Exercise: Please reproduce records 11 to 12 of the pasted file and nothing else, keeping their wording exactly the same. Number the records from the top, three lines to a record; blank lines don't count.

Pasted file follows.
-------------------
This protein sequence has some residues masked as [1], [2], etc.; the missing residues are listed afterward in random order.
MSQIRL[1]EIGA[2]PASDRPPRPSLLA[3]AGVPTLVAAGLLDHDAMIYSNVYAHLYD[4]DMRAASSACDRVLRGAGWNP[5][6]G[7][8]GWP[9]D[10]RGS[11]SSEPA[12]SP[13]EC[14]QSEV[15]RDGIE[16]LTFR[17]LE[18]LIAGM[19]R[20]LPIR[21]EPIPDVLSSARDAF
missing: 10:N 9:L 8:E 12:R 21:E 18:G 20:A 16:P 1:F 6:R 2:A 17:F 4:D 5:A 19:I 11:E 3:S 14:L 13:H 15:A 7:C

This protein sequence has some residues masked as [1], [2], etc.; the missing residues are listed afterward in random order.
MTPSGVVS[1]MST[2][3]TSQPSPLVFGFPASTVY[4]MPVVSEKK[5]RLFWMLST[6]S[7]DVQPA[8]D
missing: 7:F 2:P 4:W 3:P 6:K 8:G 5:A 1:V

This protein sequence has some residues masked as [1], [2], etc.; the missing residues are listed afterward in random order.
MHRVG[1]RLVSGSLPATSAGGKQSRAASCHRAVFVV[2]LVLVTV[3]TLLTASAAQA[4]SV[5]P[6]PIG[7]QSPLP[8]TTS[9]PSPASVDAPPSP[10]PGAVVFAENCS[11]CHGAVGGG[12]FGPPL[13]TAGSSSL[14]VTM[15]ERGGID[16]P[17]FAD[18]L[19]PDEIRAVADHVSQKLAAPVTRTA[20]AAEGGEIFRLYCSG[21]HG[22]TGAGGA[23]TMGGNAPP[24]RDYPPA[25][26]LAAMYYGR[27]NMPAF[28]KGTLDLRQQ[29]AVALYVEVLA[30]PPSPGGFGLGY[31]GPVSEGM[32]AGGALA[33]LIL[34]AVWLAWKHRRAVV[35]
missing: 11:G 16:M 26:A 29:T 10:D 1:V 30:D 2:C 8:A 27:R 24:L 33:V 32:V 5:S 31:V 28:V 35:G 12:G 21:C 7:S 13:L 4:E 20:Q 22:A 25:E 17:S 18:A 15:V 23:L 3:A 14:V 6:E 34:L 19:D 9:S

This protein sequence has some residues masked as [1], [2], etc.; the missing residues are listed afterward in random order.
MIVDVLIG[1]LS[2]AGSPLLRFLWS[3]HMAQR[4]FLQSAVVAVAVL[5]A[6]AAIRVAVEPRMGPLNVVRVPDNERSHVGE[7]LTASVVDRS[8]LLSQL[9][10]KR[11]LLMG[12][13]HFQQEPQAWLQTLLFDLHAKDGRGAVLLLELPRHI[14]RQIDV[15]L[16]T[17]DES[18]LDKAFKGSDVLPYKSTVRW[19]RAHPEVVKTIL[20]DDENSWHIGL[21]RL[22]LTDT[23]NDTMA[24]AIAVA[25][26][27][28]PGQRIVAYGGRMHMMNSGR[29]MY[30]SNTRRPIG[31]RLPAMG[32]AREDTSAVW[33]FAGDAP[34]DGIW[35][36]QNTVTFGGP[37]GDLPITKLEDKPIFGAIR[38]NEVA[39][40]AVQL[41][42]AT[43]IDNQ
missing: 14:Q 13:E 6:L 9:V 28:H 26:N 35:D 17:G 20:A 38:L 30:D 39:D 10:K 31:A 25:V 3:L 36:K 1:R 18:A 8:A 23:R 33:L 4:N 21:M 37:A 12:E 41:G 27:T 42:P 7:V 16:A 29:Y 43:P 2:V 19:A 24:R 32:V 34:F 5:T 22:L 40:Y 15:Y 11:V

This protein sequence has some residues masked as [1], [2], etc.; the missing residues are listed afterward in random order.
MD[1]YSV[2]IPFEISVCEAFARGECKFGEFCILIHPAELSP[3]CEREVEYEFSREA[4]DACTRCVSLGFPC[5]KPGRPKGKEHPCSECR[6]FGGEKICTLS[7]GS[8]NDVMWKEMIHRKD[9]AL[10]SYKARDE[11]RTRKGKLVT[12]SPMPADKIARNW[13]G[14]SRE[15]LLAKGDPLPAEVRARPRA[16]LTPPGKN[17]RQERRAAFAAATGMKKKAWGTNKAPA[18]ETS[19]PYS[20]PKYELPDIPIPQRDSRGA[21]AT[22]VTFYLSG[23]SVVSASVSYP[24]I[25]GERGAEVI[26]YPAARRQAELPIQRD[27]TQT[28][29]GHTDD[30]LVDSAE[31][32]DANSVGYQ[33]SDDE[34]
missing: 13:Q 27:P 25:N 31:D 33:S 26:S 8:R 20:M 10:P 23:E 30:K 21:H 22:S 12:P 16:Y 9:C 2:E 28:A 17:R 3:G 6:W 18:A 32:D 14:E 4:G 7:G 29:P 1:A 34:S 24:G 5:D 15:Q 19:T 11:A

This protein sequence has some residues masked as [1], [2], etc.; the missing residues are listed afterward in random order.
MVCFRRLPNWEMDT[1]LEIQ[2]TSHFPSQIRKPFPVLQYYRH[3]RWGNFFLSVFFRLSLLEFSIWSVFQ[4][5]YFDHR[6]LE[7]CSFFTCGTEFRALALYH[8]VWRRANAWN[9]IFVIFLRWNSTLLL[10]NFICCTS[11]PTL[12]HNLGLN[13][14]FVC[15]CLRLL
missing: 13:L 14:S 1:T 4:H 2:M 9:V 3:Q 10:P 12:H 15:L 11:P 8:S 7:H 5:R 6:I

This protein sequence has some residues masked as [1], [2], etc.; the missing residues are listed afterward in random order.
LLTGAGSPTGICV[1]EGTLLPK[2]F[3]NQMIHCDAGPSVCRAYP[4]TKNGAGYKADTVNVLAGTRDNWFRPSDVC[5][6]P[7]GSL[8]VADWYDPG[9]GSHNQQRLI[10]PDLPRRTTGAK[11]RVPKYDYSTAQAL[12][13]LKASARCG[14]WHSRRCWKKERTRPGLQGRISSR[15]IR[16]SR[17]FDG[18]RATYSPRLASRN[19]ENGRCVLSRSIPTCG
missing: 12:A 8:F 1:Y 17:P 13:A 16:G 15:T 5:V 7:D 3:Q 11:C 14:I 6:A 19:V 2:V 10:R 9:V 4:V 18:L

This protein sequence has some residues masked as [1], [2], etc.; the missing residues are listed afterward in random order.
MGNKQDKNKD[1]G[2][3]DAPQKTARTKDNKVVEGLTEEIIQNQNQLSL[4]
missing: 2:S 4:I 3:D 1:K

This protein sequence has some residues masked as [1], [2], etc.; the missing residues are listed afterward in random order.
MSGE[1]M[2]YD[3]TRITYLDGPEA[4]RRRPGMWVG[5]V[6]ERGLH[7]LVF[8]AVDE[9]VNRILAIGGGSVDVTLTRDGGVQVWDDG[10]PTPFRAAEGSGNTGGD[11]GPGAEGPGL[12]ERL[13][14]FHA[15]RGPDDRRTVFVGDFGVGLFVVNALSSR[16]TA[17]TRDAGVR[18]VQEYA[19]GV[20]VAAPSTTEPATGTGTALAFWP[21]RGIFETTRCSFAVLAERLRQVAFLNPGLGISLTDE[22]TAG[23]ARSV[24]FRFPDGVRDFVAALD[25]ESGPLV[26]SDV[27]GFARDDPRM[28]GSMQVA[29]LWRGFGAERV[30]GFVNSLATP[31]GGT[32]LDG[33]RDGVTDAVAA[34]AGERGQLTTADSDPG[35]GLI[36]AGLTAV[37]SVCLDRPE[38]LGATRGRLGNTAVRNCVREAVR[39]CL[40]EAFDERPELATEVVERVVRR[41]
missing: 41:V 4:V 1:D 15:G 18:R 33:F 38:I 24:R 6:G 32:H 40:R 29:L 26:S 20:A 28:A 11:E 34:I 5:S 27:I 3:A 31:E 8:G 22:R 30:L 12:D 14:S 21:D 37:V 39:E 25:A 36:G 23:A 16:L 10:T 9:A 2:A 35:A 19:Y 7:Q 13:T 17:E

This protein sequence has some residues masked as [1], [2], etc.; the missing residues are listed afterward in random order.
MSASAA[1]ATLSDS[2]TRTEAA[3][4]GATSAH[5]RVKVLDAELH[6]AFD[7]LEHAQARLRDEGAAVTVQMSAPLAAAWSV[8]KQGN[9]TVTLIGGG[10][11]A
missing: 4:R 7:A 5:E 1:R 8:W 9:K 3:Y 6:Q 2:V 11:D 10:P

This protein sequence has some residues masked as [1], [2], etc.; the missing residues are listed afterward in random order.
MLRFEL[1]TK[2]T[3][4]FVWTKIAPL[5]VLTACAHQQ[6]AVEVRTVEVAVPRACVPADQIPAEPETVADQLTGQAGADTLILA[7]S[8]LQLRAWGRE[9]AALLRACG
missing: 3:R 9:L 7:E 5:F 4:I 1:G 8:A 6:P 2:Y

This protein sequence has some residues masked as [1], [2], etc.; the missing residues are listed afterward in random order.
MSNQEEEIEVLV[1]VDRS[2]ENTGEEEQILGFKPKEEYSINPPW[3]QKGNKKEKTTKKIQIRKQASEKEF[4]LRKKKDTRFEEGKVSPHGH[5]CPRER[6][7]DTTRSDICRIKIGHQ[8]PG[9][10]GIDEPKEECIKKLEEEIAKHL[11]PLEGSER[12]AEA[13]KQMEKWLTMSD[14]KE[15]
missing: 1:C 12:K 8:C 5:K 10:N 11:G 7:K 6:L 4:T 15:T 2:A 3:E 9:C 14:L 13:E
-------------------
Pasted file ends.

This protein sequence has some residues masked as [1], [2], etc.; the missing residues are listed afterward in random order.
MLRFEL[1]TK[2]T[3][4]FVWTKIAPL[5]VLTACAHQQ[6]AVEVRTVEVAVPRACVPADQIPAEPETVADQLTGQAGADTLILA[7]S[8]LQLRAWGRE[9]AALLRACG
missing: 3:R 9:L 7:E 5:F 4:I 1:G 8:A 6:P 2:Y

This protein sequence has some residues masked as [1], [2], etc.; the missing residues are listed afterward in random order.
MSNQEEEIEVLV[1]VDRS[2]ENTGEEEQILGFKPKEEYSINPPW[3]QKGNKKEKTTKKIQIRKQASEKEF[4]LRKKKDTRFEEGKVSPHGH[5]CPRER[6][7]DTTRSDICRIKIGHQ[8]PG[9][10]GIDEPKEECIKKLEEEIAKHL[11]PLEGSER[12]AEA[13]KQMEKWLTMSD[14]KE[15]
missing: 1:C 12:K 8:C 5:K 10:N 11:G 7:K 6:L 4:T 15:T 2:A 3:E 9:C 14:L 13:E